Empirically, most strategy research studies employ the construct of business performance to examine a variety of strategy content and process issues (Ginsberg and Venkatraman, 1985). This second article in the series concerns the use of financial and operational performance; through the summarization of two seminal papers written by Venkatraman and Ramanujam (1986) and Kaplan and Norton (1992).
Venkatraman and Ramanujam (1986) study consider as an important document for the theoretical discussion regarding the evaluation of the measurement of business performance. One of the key issues addressed by this study is the attempt to delineate the performance concept. More specifically, whether business performance should be differentiated from the overall discussion on organizational effectiveness. The view taken by Venkatraman and Ramanujam (1986) was that business performance, which reflects the perspective of strategic management, is a subset of the overall concept of organizational effectiveness. The narrowest conception of business performance centers on the use of simple outcome based financial indicators that are assumed to reflect the fulfillment of the economic goals of the firm. Venkatraman and Ramanujam (1986) refer to this concept as financial performance. Financial performance measurement is a multi-dimensional one. Sample of financial measures, group into dimensions can be presented as follow: Profitability – return on investment (ROI), earning before interest and tax (EBIT), gross profit margins. Growth – market share growth, Sales Growth. Efficiency – return on sales (ROS), return on equity (ROE). Analyses made by using single financial measure or several measures relating to only one dimension may lead to misleading conclusions. According to Venkatraman and Ramanujam (1986) a border conceptualization of business performance would include emphasis on measures of operational performance, which consists of those key parameters which may lead to an improvement in financial performance. Venkatraman and Ramanujam (1986) note that it would be logical to treat operational performance measures such as market-share, new product introduction, product quality, marketing effectiveness, manufacturing value-added, within the domain of business performance.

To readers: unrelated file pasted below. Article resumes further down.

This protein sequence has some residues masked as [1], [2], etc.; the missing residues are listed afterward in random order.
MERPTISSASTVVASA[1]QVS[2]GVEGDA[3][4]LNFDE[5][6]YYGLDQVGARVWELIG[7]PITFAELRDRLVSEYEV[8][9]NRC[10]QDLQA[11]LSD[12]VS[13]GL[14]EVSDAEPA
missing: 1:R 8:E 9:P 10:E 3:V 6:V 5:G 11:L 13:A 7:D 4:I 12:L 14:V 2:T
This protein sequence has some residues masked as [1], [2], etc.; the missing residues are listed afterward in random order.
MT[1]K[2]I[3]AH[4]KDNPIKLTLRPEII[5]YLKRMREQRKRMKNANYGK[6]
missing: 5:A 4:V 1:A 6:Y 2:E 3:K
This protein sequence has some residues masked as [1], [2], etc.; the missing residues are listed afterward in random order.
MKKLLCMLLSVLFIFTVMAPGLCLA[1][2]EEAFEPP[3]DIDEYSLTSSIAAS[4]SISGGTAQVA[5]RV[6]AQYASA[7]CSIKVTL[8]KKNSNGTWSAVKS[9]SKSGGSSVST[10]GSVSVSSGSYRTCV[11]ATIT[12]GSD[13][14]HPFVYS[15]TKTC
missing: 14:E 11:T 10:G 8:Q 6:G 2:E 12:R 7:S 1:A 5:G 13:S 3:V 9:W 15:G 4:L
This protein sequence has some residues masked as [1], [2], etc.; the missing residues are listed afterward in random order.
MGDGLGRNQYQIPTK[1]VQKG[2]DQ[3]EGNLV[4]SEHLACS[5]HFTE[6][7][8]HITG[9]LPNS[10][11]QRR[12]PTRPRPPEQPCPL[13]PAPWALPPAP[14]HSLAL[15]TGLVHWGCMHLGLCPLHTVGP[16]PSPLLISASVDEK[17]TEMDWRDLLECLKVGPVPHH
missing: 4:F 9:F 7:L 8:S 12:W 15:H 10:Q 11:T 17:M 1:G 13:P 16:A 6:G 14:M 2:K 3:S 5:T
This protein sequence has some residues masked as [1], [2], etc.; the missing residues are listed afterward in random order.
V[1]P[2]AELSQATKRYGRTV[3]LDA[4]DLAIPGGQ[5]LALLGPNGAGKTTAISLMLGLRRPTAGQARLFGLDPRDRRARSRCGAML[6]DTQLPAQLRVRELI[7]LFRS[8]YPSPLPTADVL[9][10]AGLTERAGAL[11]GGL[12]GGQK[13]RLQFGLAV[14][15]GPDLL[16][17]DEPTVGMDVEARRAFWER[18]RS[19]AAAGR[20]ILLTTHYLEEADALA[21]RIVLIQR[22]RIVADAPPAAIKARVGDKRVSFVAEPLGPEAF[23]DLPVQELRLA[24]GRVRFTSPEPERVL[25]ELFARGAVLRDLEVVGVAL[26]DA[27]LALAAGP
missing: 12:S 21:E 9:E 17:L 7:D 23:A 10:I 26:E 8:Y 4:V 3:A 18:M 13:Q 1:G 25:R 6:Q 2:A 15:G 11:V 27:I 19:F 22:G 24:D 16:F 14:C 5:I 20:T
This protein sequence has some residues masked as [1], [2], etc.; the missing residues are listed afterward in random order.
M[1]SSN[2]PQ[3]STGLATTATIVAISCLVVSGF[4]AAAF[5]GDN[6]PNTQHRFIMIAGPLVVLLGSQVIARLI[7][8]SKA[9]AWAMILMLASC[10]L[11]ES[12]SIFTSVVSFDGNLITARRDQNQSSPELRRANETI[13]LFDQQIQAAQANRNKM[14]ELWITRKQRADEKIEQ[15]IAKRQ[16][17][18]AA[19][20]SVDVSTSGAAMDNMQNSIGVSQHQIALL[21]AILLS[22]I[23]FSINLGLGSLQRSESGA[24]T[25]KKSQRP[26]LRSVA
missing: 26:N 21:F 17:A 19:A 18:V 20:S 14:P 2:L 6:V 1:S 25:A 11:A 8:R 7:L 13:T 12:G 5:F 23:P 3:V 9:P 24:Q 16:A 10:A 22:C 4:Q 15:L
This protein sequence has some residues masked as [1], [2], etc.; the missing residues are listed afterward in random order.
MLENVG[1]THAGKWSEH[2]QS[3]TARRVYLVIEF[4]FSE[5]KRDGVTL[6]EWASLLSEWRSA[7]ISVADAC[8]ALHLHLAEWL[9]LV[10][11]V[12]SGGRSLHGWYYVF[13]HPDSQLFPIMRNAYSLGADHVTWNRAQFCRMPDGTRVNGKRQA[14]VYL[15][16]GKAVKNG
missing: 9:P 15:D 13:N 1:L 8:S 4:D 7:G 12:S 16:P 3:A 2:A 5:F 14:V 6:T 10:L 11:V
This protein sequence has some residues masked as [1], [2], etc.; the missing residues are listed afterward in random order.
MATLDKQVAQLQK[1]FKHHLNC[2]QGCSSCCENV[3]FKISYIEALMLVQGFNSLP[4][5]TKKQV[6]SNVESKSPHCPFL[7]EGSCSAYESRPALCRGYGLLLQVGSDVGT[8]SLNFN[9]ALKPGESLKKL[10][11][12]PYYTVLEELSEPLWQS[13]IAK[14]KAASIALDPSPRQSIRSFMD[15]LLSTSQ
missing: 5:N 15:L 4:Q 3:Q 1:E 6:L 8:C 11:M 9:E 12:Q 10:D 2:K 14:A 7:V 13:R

Kaplan and Norton (1992) have presented another seminal paper regarding the measurement of business performance. Its name, “The Balanced Scorecard – measures that drive performance” could suggest for the way they approach the issue. According to the writers, since there is increasing need, both for large and small businesses, to master a variety of capabilities in different fields, the traditional measures of financial performance gives inadequate, or in some cases inaccurate, perspective for the status of the business and its ability to keep improving. The balanced scorecard tries to overcome these difficulties through the completion of financial measures, which reflect for actions that already have been taken, with those of operational performance measures, which consists of parameters that may drive the forthcoming financial performance. Operational measures according to the balanced scorecard constructed from three dimensions – How do customers see us? (Customer perspective), What must we excel at? (Internal perspective), Can we continue to improve and create value? (Innovation and learning perspective).